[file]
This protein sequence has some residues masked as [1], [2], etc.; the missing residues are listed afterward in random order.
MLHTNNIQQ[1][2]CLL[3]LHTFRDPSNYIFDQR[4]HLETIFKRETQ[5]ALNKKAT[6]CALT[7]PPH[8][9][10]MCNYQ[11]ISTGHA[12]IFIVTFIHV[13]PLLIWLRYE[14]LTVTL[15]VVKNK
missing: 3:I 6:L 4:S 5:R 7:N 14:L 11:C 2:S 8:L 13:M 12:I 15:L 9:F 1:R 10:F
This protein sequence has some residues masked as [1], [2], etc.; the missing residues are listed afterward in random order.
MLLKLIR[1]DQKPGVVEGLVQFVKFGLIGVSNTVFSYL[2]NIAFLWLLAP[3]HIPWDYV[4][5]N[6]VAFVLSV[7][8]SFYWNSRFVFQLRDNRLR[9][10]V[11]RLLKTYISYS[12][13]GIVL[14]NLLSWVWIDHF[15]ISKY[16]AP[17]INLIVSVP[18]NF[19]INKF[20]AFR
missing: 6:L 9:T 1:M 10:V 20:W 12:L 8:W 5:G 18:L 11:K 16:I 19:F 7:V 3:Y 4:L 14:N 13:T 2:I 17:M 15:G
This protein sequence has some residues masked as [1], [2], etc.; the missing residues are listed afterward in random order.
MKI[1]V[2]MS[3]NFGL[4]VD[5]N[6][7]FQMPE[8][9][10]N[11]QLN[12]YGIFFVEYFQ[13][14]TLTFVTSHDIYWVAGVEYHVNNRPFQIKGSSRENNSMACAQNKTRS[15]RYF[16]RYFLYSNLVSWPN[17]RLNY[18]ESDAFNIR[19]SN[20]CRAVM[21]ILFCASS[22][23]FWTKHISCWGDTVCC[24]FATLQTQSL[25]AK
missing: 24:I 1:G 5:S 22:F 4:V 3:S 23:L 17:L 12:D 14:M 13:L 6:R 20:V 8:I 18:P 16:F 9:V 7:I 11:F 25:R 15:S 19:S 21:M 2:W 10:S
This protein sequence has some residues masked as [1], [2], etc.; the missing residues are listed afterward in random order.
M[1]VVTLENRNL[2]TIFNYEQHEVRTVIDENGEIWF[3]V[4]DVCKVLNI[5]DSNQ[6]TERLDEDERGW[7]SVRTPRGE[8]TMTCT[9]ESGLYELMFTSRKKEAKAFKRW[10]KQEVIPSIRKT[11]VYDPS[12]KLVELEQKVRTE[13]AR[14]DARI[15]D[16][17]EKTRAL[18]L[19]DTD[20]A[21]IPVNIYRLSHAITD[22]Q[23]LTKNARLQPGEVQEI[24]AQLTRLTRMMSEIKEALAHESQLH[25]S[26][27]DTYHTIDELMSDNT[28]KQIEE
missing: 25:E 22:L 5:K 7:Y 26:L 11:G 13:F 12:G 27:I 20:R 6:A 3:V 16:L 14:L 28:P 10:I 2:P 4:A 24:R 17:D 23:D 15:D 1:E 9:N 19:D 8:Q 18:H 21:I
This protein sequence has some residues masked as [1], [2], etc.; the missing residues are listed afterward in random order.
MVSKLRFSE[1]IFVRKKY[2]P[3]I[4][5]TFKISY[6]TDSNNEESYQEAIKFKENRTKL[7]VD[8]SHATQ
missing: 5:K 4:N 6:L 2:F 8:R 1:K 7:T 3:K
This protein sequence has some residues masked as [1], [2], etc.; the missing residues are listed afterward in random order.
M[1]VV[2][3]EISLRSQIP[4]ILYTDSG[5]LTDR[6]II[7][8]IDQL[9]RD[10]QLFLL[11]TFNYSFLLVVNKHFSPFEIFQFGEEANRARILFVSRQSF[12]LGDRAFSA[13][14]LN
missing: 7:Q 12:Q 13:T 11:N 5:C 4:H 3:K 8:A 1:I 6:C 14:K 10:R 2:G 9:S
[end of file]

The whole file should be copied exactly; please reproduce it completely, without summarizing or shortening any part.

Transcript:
This protein sequence has some residues masked as [1], [2], etc.; the missing residues are listed afterward in random order.
MLHTNNIQQ[1][2]CLL[3]LHTFRDPSNYIFDQR[4]HLETIFKRETQ[5]ALNKKAT[6]CALT[7]PPH[8][9][10]MCNYQ[11]ISTGHA[12]IFIVTFIHV[13]PLLIWLRYE[14]LTVTL[15]VVKNK
missing: 3:I 6:L 4:S 5:R 7:N 14:L 11:C 2:S 8:L 13:M 12:I 15:L 9:F 1:R 10:F
This protein sequence has some residues masked as [1], [2], etc.; the missing residues are listed afterward in random order.
MLLKLIR[1]DQKPGVVEGLVQFVKFGLIGVSNTVFSYL[2]NIAFLWLLAP[3]HIPWDYV[4][5]N[6]VAFVLSV[7][8]SFYWNSRFVFQLRDNRLR[9][10]V[11]RLLKTYISYS[12][13]GIVL[14]NLLSWVWIDHF[15]ISKY[16]AP[17]INLIVSVP[18]NF[19]INKF[20]AFR
missing: 6:L 9:T 1:M 10:V 20:W 12:L 8:W 5:G 18:L 11:K 16:I 19:F 7:V 3:Y 4:L 14:N 13:T 2:I 17:M 15:G
This protein sequence has some residues masked as [1], [2], etc.; the missing residues are listed afterward in random order.
MKI[1]V[2]MS[3]NFGL[4]VD[5]N[6][7]FQMPE[8][9][10]N[11]QLN[12]YGIFFVEYFQ[13][14]TLTFVTSHDIYWVAGVEYHVNNRPFQIKGSSRENNSMACAQNKTRS[15]RYF[16]RYFLYSNLVSWPN[17]RLNY[18]ESDAFNIR[19]SN[20]CRAVM[21]ILFCASS[22][23]FWTKHISCWGDTVCC[24]FATLQTQSL[25]AK
missing: 24:I 1:G 5:S 22:F 4:V 3:S 23:L 17:L 12:D 14:M 13:L 6:R 20:V 8:I 18:P 16:F 9:V 7:I 11:F 25:R 15:S 19:S 21:M 2:W 10:S
This protein sequence has some residues masked as [1], [2], etc.; the missing residues are listed afterward in random order.
M[1]VVTLENRNL[2]TIFNYEQHEVRTVIDENGEIWF[3]V[4]DVCKVLNI[5]DSNQ[6]TERLDEDERGW[7]SVRTPRGE[8]TMTCT[9]ESGLYELMFTSRKKEAKAFKRW[10]KQEVIPSIRKT[11]VYDPS[12]KLVELEQKVRTE[13]AR[14]DARI[15]D[16][17]EKTRAL[18]L[19]DTD[20]A[21]IPVNIYRLSHAITD[22]Q[23]LTKNARLQPGEVQEI[24]AQLTRLTRMMSEIKEALAHESQLH[25]S[26][27]DTYHTIDELMSDNT[28]KQIEE
missing: 25:E 22:L 5:K 7:Y 26:L 11:G 13:F 12:G 27:I 20:R 6:A 3:V 16:L 14:L 28:P 10:I 2:P 4:A 24:R 17:D 23:D 15:D 1:E 9:N 19:D 8:Q 18:H 21:I
This protein sequence has some residues masked as [1], [2], etc.; the missing residues are listed afterward in random order.
MVSKLRFSE[1]IFVRKKY[2]P[3]I[4][5]TFKISY[6]TDSNNEESYQEAIKFKENRTKL[7]VD[8]SHATQ
missing: 5:K 4:N 6:L 2:F 8:R 1:K 7:T 3:K
This protein sequence has some residues masked as [1], [2], etc.; the missing residues are listed afterward in random order.
M[1]VV[2][3]EISLRSQIP[4]ILYTDSG[5]LTDR[6]II[7][8]IDQL[9]RD[10]QLFLL[11]TFNYSFLLVVNKHFSPFEIFQFGEEANRARILFVSRQSF[12]LGDRAFSA[13][14]LN
missing: 7:Q 12:Q 13:T 11:N 5:C 4:H 3:K 8:A 1:I 6:C 14:K 10:R 2:G 9:S